Day Three from South Korea: Briefings and the Artist Sun Mu

 

A belated good morning from Wednesday morning in South Korea. (This post should have gone up Tuesday night Eastern Time. — Ed.) Today we are headed to the DMZ for a tour; sadly not the JSA because it’s closed for further talks after the Trump-Kim summit.

Yesterday we had all day meetings at the Liberty in North Korea headquarters about the summit we’ll be attending later this week between North Korean, South Korean and international students. I’m tagging along on a student-oriented trip and doing my best impersonation of a college student, but I’ve still somehow acquired the nickname “Mom.”

One of the main highlights from yesterday included meeting with the South Korean country director Sokeel Park and getting a briefing about the geopolitical situation here. Sokeel is the co-director of a fascinating documentary about the youth generation in North Korea, and I highly recommend watching it. He’s also a great follow on Twitter for news from the region.

One of Sokeel’s most important points about why Liberty in North Korea (LiNK) works to rescue refugees is lost on many, and I wanted to highlight it here. Two of the greatest agents for change within a country as repressive and closed off as North Korea are money and information. When defectors are able to make it over the border to South Korea, they often stay in contact with their friends and family back home in North Korea. Half of the defectors send home money and more stay in contact with their families. North Koreans are a particularly trusted source of news, and thus, the news and information they send home about the outside world are some of the most effective destabilizing elements that can bring about lasting change within the country. With infusions of cash, not only are families back home more economically flexible to grow the budding market economy, but those without family abroad see how wealthy those outside North Korea must be if they are able to send back such relatively large infusions of cash (the average is $1,000 annually for those who are able to send money home through brokers).

Another highlight of the afternoon was meeting with and having drinks with a famous North Korean propagandist turned South Korean painter, Sun Mu. Sun Mu is the subject of a Netflix documentary that’s worth your time, and an incredibly talented artist with a portfolio available online for viewing. He paints mostly in the style of North Korean propaganda, but from his lens of freedom here in the West. A few samples of his incredible work are below:

There are 6 comments.

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  1. Patrick McClure Coolidge
    Patrick McClure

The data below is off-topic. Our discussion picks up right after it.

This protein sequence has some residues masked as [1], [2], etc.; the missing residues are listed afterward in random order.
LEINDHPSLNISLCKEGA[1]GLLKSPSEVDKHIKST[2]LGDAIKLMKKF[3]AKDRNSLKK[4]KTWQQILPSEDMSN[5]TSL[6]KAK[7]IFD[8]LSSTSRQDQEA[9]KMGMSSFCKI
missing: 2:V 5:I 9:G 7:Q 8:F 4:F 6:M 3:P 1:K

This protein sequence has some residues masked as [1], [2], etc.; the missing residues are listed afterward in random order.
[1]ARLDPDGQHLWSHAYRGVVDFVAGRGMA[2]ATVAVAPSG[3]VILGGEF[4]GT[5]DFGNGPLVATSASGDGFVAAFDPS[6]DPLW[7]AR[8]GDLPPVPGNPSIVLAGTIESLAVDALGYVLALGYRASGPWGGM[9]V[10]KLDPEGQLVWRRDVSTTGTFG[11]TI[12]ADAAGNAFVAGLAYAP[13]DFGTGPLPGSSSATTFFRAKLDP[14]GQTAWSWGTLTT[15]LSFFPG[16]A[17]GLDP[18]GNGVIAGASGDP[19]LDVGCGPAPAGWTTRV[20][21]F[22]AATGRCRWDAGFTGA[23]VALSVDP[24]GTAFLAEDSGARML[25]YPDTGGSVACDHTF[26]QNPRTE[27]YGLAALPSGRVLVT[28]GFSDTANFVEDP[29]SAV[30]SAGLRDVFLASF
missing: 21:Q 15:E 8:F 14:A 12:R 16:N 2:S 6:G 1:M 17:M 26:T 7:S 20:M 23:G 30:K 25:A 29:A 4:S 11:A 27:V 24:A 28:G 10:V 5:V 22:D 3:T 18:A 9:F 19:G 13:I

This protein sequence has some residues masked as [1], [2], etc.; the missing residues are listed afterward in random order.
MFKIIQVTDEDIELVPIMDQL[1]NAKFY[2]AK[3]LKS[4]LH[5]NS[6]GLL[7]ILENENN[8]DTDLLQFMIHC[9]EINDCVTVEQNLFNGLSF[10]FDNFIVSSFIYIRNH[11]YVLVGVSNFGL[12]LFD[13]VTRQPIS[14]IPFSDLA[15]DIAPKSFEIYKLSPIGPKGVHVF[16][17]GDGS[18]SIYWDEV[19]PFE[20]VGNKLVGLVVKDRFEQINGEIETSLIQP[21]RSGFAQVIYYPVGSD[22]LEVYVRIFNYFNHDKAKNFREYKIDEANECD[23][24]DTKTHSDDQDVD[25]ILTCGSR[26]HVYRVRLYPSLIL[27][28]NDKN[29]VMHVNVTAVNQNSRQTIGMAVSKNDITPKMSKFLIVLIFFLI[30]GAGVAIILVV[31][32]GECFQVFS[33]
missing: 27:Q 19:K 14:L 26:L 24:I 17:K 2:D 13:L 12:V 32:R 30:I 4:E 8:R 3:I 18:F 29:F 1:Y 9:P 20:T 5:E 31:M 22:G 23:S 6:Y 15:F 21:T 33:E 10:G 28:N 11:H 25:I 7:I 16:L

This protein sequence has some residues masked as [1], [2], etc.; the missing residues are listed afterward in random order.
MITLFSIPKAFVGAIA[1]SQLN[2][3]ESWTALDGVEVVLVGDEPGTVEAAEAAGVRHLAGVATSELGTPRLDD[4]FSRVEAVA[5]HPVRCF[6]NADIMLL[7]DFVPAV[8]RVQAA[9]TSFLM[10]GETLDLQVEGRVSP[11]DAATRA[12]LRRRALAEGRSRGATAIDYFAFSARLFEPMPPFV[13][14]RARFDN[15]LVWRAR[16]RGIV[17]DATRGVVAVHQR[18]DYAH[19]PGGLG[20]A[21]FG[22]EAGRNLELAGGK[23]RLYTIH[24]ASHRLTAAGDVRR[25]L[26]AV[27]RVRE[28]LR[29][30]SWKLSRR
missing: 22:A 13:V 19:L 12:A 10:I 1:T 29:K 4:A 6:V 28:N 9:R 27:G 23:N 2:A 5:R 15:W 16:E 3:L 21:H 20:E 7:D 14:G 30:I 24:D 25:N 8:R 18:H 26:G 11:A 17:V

@Patrickb63

    Great stories.

    • #1
  2. Jules PA Inactive
    Jules PA
    @JulesPA

    Thank you for sharing this. 

    I love Sun Mu’s artistry. 

    • #2
  3. Bethany Mandel Editor
    Bethany Mandel
    @bethanymandel

    Jules PA (View Comment):

    Thank you for sharing this.

    I love Sun Mu’s artistry.

    His stuff was really amazing. I wish he had a coffee table book. His entire portfolio is available online. 

    • #3
  4. Jules PA Inactive
    Jules PA
    @JulesPA

    I looked through much of the online portfolio. His art, combined with the text seemed a powerful opportunity to engage North Koreans with the simplicity of freedom. 

    As an outsider, it is heartbreaking to hear and see the pleas to Dear Leader. 

    I don’t fully understand the use of the Disney icons, except from my American point of view, that Disney is an icon of happiness. I’d be curious to hear a North Korean explain their oerceptions. 

    • #4
  5. I Walton Member
    I Walton
    @IWalton

    “more economically flexible to grow the budding market economy”  Is there a budding market economy?  Of course in some sense there is always a market economy even if its a black market and illegal were acquaintances can exchange money for stuff, but is there a ” budding market economy in the market sense”?

    • #5
  6. Full Size Tabby Member
    Full Size Tabby
    @FullSizeTabby

    OP

    . . .  With infusions of cash, not only are families back home more economically flexible to grow the budding market economy, but those without family abroad see how wealthy those outside North Korea must be if they are able to send back such relatively large infusions of cash (the average is $1,000 annually for those who are able to send money home through brokers).

    . . . 

    I keep noticing how people living under repressive regimes (in the past it was the Soviet Union and their satellites in eastern Europe) just cannot believe the material wealth that arises under freedom. 

     

    • #6
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